Government unveils plans for two-year bachelor degrees

The United Kingdom government has announced plans for two-year accelerated bachelor degrees that it claims could save students up to £25,000 (US$33,000) compared with taking the degree over three years in the normal way.

Accelerated degrees will offer the same qualifications and will be quality assured in the same way as a standard degree, but delivered over a shorter, usually two-year timespan, according to the proposals, which have been set out for consultation.

The plan would allow institutions to charge up to 20% more each year for accelerated degrees, but the overall tuition fee cost of the degree to the student would be 20% less than the same degree over three years.

This means that the total tuition fee cost would be £5,500 lower than for a standard three-year course. However, the government argues that, since students taking the accelerated course would finish a year early and the average first year salary after graduating is £19,000, there is a potential £25,000 benefit overall to the student.

This would be achievable by doing the same course in 45 weeks per year instead of 30.

Universities and Science Minister Jo Johnson said the proposal had been made possible by the passing of the Higher Education and Research Act, which allows the government to change the “one-size-fits-all system” so that students have “much more choice over how they learn”.

He said: “For too long we have been stuck with a system that has increasingly focused on offering only one way of benefiting from higher education, via the classic three-year degree programme.

“For highly motivated students hungry for a faster pace of learning and a quicker route into or back into work, at lower overall cost, two-year degrees will be well worth considering.”

He is hoping this will be an attractive option to mature students, but also that many school leavers will see advantages in being able to get a degree and enter the world of work more quickly at lower cost.

The government claims the proposal would save money for the taxpayer through lower tuition loan outlay and higher rates of repayment and because a higher proportion of students would be repaying loans.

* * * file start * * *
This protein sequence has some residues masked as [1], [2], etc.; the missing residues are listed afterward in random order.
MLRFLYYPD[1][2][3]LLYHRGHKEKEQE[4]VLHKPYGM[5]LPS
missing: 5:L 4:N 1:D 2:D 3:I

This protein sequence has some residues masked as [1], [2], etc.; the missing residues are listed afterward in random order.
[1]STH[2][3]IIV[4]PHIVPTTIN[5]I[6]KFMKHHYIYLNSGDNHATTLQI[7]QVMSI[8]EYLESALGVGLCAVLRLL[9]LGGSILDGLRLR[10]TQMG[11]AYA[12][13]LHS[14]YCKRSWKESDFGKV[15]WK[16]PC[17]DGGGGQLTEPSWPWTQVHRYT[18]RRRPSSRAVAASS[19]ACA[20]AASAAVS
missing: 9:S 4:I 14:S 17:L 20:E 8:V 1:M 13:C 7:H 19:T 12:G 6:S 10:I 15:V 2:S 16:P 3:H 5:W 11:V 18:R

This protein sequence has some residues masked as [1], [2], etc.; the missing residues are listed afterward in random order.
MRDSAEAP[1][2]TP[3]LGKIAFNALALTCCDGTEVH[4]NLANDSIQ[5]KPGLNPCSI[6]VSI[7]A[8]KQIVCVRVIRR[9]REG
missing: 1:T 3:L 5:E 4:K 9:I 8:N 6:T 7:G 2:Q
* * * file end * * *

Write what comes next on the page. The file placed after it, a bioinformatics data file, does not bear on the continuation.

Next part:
The government says providers already offering accelerated degrees report that students are more engaged, employers give more positive feedback and it is possible to attract a “wider pool of applications”, including mature students who often want to retrain and re-enter the workplace more quickly.

Professor Les Ebdon, director of Fair Access to Higher Education, said: “Accelerated degrees are an attractive option for mature students who have missed out on the chance to go to university as a young person.”

But Angela Rayner, the shadow education secretary, said there was no concrete evidence that the shorter courses would benefit students and claimed the proposal was “another plan to raise tuition fees”.

The higher fee cap of £11,100 for the proposed accelerated courses – regular undergraduates currently pay up to £9,250 – has yet to be signed off by parliament and it is not known whether there is enough support for it.

That figure represents a row-back on an earlier suggestion that universities might be able to charge the equivalent of the tuition fees for a normal three-year degree for the accelerated version.

There are currently already some accelerated degree courses on offer, including in law, accountancy and English, but demand has been limited, according to Universities UK.

Some observers say there is a reluctance on behalf of institutions to offer them because they bring in less tuition fee income and create complications for staff contracts and other arrangements due to the longer term times.

Nick Hillman, director of the Higher Education Policy Institute, said: “Making two-year degrees more attractive makes sense as the current rules aren’t great and more diversity is generally good in higher education – so long as quality is maintained.”

The government hopes its proposals will lead to many more accelerated courses being made available across a wide range of subjects.

But Hillman said while lower fees for two-year degrees might increase demand from older students, many school leavers are remarkably price insensitive and like the idea of staying at university for three or more years.

He also suggested that from the provider’s point of view, getting £11,100 to educate students for 40 weeks a year (£280 a week) rather than £9,250 for 30 weeks a year (£310 a week) is unlikely to make a significant difference.

“Overall, [the] announcement may not be a game changer,” he said.

The consultation is open until February and the new fee arrangements for accelerated degrees will be in place by September 2019.